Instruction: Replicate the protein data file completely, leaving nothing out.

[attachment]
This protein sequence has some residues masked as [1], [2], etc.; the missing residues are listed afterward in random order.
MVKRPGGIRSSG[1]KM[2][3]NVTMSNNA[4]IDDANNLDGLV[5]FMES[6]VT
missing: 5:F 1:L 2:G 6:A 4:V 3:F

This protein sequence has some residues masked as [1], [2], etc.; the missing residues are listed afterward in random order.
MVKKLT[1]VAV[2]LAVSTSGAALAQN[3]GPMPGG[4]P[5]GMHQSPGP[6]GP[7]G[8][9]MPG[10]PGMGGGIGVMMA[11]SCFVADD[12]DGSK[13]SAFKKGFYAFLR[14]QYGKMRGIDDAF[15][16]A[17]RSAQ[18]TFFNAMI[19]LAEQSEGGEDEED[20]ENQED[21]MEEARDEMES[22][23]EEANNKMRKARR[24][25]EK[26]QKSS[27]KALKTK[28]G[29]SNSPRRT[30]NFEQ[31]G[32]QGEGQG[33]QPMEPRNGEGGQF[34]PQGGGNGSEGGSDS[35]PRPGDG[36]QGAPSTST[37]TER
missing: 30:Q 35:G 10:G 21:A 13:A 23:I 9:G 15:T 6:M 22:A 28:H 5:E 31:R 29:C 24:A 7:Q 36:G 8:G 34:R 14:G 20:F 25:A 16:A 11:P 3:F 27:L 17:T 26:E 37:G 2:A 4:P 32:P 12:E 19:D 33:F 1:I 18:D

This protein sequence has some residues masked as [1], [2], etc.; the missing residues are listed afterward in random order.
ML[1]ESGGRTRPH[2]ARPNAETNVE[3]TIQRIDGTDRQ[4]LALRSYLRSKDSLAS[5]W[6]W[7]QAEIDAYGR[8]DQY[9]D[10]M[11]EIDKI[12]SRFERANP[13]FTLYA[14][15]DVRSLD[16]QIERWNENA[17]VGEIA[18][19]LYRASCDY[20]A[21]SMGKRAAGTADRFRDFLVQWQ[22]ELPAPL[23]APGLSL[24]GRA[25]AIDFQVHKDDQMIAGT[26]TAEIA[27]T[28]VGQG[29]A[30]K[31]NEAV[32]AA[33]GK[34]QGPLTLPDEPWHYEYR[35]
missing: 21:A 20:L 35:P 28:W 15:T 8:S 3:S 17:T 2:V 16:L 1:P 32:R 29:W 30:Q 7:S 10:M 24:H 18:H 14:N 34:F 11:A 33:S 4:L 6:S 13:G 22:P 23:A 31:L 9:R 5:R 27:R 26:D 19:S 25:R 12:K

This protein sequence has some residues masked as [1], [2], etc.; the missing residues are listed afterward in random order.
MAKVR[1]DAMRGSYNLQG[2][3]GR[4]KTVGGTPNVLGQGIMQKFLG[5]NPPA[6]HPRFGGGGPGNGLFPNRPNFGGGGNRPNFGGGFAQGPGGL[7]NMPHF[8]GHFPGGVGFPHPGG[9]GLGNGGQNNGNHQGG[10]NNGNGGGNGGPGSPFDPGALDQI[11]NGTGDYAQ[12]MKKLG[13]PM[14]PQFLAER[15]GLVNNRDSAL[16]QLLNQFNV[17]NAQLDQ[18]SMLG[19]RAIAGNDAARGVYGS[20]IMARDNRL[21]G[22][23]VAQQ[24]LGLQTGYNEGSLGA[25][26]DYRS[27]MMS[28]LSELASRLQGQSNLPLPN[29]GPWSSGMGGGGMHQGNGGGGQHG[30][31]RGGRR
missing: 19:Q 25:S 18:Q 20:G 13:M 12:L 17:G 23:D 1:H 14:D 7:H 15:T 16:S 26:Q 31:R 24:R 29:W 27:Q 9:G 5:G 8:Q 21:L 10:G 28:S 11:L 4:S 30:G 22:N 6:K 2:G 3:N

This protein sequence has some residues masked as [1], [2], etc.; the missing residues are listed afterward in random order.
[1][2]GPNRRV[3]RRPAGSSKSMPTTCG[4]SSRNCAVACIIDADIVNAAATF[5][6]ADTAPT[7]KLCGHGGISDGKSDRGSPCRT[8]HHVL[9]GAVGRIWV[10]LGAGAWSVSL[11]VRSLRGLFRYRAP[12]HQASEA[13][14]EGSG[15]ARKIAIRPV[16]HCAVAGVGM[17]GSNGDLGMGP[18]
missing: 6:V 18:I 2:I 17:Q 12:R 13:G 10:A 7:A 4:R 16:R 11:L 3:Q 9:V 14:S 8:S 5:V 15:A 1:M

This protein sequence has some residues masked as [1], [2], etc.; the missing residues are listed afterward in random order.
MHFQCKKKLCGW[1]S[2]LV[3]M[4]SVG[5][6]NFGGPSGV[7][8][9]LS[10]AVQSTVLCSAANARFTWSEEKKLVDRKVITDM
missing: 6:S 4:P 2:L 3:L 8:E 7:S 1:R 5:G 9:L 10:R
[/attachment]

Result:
This protein sequence has some residues masked as [1], [2], etc.; the missing residues are listed afterward in random order.
MVKRPGGIRSSG[1]KM[2][3]NVTMSNNA[4]IDDANNLDGLV[5]FMES[6]VT
missing: 5:F 1:L 2:G 6:A 4:V 3:F

This protein sequence has some residues masked as [1], [2], etc.; the missing residues are listed afterward in random order.
MVKKLT[1]VAV[2]LAVSTSGAALAQN[3]GPMPGG[4]P[5]GMHQSPGP[6]GP[7]G[8][9]MPG[10]PGMGGGIGVMMA[11]SCFVADD[12]DGSK[13]SAFKKGFYAFLR[14]QYGKMRGIDDAF[15][16]A[17]RSAQ[18]TFFNAMI[19]LAEQSEGGEDEED[20]ENQED[21]MEEARDEMES[22][23]EEANNKMRKARR[24][25]EK[26]QKSS[27]KALKTK[28]G[29]SNSPRRT[30]NFEQ[31]G[32]QGEGQG[33]QPMEPRNGEGGQF[34]PQGGGNGSEGGSDS[35]PRPGDG[36]QGAPSTST[37]TER
missing: 30:Q 35:G 10:G 21:A 13:A 23:I 9:G 15:T 6:M 22:A 28:H 5:E 31:R 29:C 24:A 7:Q 36:G 8:G 34:R 14:G 20:F 25:A 16:A 11:P 3:F 27:L 17:T 26:E 37:G 2:A 4:P 32:P 12:E 19:D 33:F 1:I 18:D

This protein sequence has some residues masked as [1], [2], etc.; the missing residues are listed afterward in random order.
ML[1]ESGGRTRPH[2]ARPNAETNVE[3]TIQRIDGTDRQ[4]LALRSYLRSKDSLAS[5]W[6]W[7]QAEIDAYGR[8]DQY[9]D[10]M[11]EIDKI[12]SRFERANP[13]FTLYA[14][15]DVRSLD[16]QIERWNENA[17]VGEIA[18][19]LYRASCDY[20]A[21]SMGKRAAGTADRFRDFLVQWQ[22]ELPAPL[23]APGLSL[24]GRA[25]AIDFQVHKDDQMIAGT[26]TAEIA[27]T[28]VGQG[29]A[30]K[31]NEAV[32]AA[33]GK[34]QGPLTLPDEPWHYEYR[35]
missing: 21:A 20:L 35:P 28:W 15:T 8:S 3:S 17:T 2:V 16:L 1:P 32:R 29:W 30:Q 7:S 10:M 24:H 18:H 14:N 34:F 11:A 33:S 4:L 6:S 13:G 22:P 23:A 31:L 9:R 5:R 27:R 26:D 19:S 25:R 12:K

This protein sequence has some residues masked as [1], [2], etc.; the missing residues are listed afterward in random order.
MAKVR[1]DAMRGSYNLQG[2][3]GR[4]KTVGGTPNVLGQGIMQKFLG[5]NPPA[6]HPRFGGGGPGNGLFPNRPNFGGGGNRPNFGGGFAQGPGGL[7]NMPHF[8]GHFPGGVGFPHPGG[9]GLGNGGQNNGNHQGG[10]NNGNGGGNGGPGSPFDPGALDQI[11]NGTGDYAQ[12]MKKLG[13]PM[14]PQFLAER[15]GLVNNRDSAL[16]QLLNQFNV[17]NAQLDQ[18]SMLG[19]RAIAGNDAARGVYGS[20]IMARDNRL[21]G[22][23]VAQQ[24]LGLQTGYNEGSLGA[25][26]DYRS[27]MMS[28]LSELASRLQGQSNLPLPN[29]GPWSSGMGGGGMHQGNGGGGQHG[30][31]RGGRR
missing: 19:Q 25:S 18:Q 20:G 13:M 12:L 17:G 23:D 1:H 14:D 7:H 15:T 16:S 26:Q 31:R 24:R 29:W 27:Q 9:G 5:G 8:Q 21:L 10:G 28:S 11:L 4:S 30:G 22:N 6:K 2:G 3:N

This protein sequence has some residues masked as [1], [2], etc.; the missing residues are listed afterward in random order.
[1][2]GPNRRV[3]RRPAGSSKSMPTTCG[4]SSRNCAVACIIDADIVNAAATF[5][6]ADTAPT[7]KLCGHGGISDGKSDRGSPCRT[8]HHVL[9]GAVGRIWV[10]LGAGAWSVSL[11]VRSLRGLFRYRAP[12]HQASEA[13][14]EGSG[15]ARKIAIRPV[16]HCAVAGVGM[17]GSNGDLGMGP[18]
missing: 6:V 18:I 2:I 17:Q 12:R 13:G 10:A 7:A 4:R 16:R 11:L 3:Q 9:V 14:S 8:S 5:V 15:A 1:M

This protein sequence has some residues masked as [1], [2], etc.; the missing residues are listed afterward in random order.
MHFQCKKKLCGW[1]S[2]LV[3]M[4]SVG[5][6]NFGGPSGV[7][8][9]LS[10]AVQSTVLCSAANARFTWSEEKKLVDRKVITDM
missing: 6:S 4:P 2:L 3:L 8:E 7:S 1:R 5:G 9:L 10:R